In a couple of recent VIP posts, I looked through limited number of iBuyer transactions of both Opendoor and Zillow. I then took the most interesting conclusion one can draw from those numbers and put it on Facebook, in the Inman Coast to Coast group, comprised of thousands of professional REALTORS. While some responses were amusing, many were raising an excellent common point: that iBuyers routinely ask for and get significant seller concessions during the post-contract inspection period. The thinking appears to be that iBuyers rely on these major seller concessions for repairs and whatever else as a source of revenue. It makes sense, it’s logical, and a number of the agents posting in Inman have personal experience with iBuyer offers.
There is, however, something about this I can’t wrap my head around. So in the spirit of joint inquiry to get closer to the truth, let me lay out the reasoning I used in drawing my conclusions and see where I’m missing something, if I am. I’m going to use one transaction as an example to illustrate the issue.
The Story of One Transaction
Take Property 102 from the Zillow dataset I posted in the Zillow Offers analysis post. Here’s what we have:
- Originally listed with a broker on 10/2/18 for $389,900.
- Sold on 1/14/19 to Zillow for $345,000.
- Listed by Zillow’s listing agent on 1/27/19 for $353,900.
- Sold on 3/29/19 for $350,000.
Zillow has revealed that it charges a Seller Fee averaging 7%, so that’s $24,150. The seller’s net, then, is $320,850 ($345,000 purchase price by Zillow, less the Seller Fee).
If the homeowner turned down the offer, I reason that he would not have been able to sell the home for more than what Zillow was able to sell it for almost three months later, because the market is the market and the ultimate buyer would presumably be represented by a REALTOR as was the case with Zillow’s sale. (The initial $389,900 listing price was obviously way overpriced, which could have been a strategic choice.) So I assume that the homeowner would have been able to get $350,000, less Commissions (6%) which comes to $21,000. His net going the traditional route would have ben $329,000, or $8,150 more than what he actually did (selling to Zillow).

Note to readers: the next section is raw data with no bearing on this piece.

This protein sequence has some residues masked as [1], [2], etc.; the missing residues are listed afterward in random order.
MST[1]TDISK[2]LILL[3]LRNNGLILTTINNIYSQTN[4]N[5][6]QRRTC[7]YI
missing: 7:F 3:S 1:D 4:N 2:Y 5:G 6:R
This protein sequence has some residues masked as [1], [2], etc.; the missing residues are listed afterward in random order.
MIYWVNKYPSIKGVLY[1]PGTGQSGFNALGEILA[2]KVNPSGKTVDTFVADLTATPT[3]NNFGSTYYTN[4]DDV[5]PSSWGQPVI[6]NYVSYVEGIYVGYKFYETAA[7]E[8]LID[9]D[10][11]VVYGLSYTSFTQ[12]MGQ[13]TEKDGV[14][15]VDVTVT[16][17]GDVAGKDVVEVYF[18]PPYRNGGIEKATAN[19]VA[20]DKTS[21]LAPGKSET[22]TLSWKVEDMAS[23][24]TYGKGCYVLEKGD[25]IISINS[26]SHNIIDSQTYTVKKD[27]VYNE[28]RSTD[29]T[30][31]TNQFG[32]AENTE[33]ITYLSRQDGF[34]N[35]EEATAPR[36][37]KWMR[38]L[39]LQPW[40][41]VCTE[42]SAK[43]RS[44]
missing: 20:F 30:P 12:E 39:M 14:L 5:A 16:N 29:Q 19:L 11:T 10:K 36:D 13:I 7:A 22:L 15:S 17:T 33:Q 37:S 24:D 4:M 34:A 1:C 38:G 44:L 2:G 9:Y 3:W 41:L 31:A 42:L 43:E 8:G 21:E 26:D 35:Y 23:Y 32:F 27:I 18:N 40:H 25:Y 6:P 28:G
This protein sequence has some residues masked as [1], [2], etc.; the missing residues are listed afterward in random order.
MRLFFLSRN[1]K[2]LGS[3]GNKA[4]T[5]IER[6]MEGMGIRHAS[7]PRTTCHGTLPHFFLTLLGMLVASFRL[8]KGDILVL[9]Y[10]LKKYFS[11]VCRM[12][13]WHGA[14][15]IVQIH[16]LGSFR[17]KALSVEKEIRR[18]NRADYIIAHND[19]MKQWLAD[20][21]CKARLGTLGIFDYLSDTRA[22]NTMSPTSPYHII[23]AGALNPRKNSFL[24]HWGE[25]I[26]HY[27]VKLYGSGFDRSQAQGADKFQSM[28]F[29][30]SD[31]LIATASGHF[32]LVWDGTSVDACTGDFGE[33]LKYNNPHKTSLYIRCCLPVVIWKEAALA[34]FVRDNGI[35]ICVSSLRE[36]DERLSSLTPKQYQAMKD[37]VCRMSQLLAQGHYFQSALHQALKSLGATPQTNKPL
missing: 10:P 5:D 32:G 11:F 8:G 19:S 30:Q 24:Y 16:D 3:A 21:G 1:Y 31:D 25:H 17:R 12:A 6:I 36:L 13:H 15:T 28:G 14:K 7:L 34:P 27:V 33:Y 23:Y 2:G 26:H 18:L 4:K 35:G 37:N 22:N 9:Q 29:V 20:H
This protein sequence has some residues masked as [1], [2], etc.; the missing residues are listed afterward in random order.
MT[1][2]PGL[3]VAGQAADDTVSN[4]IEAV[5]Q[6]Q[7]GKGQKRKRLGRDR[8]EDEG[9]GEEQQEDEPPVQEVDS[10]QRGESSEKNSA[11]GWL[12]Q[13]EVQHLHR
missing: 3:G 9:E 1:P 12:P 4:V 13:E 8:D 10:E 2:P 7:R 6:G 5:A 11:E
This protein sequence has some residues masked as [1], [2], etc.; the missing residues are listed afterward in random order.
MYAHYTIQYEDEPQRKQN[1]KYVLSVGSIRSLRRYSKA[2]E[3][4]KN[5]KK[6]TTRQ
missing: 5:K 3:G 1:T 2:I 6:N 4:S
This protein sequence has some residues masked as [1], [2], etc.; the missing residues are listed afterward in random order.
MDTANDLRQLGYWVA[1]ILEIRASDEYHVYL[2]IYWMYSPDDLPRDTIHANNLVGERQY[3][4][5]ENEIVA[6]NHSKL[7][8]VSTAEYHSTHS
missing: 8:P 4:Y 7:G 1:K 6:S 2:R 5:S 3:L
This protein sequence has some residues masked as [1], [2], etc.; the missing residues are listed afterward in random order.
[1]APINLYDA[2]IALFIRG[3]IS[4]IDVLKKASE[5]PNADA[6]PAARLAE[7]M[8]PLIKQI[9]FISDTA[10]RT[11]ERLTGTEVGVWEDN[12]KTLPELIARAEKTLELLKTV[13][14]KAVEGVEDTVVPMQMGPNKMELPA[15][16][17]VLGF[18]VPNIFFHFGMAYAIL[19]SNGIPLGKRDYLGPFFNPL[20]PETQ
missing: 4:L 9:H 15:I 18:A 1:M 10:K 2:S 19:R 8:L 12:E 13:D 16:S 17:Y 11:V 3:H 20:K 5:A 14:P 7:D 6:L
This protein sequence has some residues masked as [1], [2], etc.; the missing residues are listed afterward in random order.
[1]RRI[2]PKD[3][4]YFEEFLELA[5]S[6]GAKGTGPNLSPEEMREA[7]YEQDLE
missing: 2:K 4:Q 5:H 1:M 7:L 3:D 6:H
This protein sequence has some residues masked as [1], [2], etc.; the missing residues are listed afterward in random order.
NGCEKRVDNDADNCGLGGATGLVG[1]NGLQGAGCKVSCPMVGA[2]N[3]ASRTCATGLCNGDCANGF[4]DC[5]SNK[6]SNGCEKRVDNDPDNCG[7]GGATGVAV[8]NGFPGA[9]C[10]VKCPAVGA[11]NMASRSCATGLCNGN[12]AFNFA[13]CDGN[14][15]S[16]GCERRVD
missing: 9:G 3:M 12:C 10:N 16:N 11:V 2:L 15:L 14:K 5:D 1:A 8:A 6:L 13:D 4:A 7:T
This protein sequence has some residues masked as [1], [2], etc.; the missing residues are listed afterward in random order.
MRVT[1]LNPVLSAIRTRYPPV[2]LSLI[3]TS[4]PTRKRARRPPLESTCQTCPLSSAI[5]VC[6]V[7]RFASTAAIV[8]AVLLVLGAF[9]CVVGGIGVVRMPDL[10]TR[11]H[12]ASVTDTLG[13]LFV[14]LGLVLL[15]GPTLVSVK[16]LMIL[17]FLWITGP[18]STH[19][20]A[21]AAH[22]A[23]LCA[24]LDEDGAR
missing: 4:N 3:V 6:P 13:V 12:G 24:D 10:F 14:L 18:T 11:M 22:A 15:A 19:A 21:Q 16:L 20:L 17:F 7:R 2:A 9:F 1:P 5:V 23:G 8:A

What is entirely missing from the above, which I noted, are repair costs, renovation costs, maintenance costs, holding costs, etc. It may be possible to get those costs… but I’m not sure how without either Zillow or the homeowner agreeing to divulge that information.
But let’s talk about the repair costs and renovation costs and the issue of Seller Concessions.
As many have pointed out, and which I knew from talking to Sunny, seller concessions would not appear in MLS Sold records. They do not appear in public records data either (usually). You would need the actual closing statements to get that information.
As Brad Nix, an experienced (and very smart!) REALTOR from Atlanta points out:
Plus repairs and refurbishments are line item deductions on closing statements as Seller Concessions and do not adjust the sales price.
Whereas a market sale typically reduces the sales price to account for condition.
Now, Property 102 was listed with a REALTOR before being sold to Zillow. We don’t know if the homeowner terminated that listing and went direct to Zillow, or if he asked his REALTOR to get a Zillow Offer, or what. We do know that Zillow strongly recommends that the seller hire an agent:
Does Zillow represent me in the transaction, or do I still need an agent?
Zillow does not represent you, but we can connect you with an agent if you decide to accept our offer. If you do not accept our offer, we can refer you to one of our local partner agents who advertises on Zillow, and they can provide a valuation and advice on selling your home. We strongly encourage all buyers and sellers to use a professional real estate agent. We believe an agent provides essential expertise, ultimately resulting in the best outcome for consumers. Zillow Offers is no different.
So I think it’s safe to assume that the seller is represented by and advised by a REALTOR, whether his original or a new one.
We also know that Zillow says that its initial offer is based on algorithms and “images submitted by the seller” and will be revised after an in-person evaluation:
Will the cost of repairs be factored into the offer?
All buyers take the home’s condition into account when calculating an offer. When Zillow offers to buy your home, our initial offer will cover our best estimate of the work required in order to resell the house in move-in-ready condition, based on the information and images you’ve provided.